He threw off a mound twice last week and then faced live hitters in a sim game Saturday that supposedly went well with the hope of being activated either sometime this week in Arizona or over the weekend on the South Side for the Cubs-White Sox series.

This leaves the Cubs in a serious hole in the bullpen for October, a time when relievers become some of the most important players on the roster.

With Pedro Strop's hamstring injury he suffered last Thursday in Washington D.C., the Cubs are down their top two relief pitchers for the final two weeks of the regular season and will be down at least Morrow in the playoffs. 

Strop said Monday he hoped to be able to return to the Cubs over the final weekend of the regular season (Sept. 28-30), but there is still a lot up in the air with his timeline. 

The Cubs are now left with a bullpen that includes Steve Cishek, Justin Wilson, Carl Edwards Jr. and Jesse Chavez plus a bunch of question marks.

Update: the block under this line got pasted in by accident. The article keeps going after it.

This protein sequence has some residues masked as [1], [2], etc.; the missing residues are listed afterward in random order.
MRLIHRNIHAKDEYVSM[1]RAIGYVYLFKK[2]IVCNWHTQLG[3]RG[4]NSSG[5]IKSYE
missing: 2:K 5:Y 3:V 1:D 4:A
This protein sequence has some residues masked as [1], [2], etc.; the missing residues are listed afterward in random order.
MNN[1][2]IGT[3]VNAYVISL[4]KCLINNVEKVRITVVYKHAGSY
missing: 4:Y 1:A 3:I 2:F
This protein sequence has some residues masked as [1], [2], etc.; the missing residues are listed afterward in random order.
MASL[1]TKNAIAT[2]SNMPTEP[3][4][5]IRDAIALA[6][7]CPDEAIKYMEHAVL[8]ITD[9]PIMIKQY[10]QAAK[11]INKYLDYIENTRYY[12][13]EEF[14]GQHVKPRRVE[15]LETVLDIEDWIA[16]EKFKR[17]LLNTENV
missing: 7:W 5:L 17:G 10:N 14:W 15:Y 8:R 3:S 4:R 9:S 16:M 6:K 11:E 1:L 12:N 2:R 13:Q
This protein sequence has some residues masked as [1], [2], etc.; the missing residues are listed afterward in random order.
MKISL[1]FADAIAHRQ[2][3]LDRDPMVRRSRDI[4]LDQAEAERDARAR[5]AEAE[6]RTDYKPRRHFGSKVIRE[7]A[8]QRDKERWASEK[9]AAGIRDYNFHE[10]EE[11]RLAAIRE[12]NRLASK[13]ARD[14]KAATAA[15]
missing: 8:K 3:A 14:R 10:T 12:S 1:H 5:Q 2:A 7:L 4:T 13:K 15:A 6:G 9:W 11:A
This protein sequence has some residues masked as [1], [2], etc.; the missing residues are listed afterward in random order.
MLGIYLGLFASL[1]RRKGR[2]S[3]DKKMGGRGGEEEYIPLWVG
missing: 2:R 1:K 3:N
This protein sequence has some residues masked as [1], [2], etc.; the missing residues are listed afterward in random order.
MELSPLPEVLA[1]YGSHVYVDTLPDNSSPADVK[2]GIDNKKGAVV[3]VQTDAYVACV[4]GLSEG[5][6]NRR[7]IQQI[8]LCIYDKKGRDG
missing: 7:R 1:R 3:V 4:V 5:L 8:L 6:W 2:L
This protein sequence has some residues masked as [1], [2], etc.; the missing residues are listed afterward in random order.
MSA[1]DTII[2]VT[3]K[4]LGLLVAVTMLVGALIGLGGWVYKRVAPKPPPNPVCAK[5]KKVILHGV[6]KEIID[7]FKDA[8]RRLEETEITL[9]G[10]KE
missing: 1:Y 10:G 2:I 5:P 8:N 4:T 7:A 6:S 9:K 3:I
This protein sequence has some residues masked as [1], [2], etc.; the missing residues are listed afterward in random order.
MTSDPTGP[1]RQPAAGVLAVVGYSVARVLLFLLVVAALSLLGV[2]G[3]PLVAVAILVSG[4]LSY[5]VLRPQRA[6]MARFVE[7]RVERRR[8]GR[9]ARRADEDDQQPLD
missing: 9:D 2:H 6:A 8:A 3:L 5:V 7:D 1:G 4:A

[RELATED — Jesse Chavez has emerged as the most important pitcher in Cubs bullpen]

Will Dillon Maples be able to carve out a role in the October bullpen? What about Jorge De La Rosa or Jaime Garcia? 

The next 13 days will be telling.

Morrow has a long history of injuries over his career - making only 91 appearances (21 starts) and pitching 180.1 innings over the last five seasons entering 2018. He emerged as a dynamic piece of the Dodgers bullpen last October and appeared in each game of the World Series against the Astros.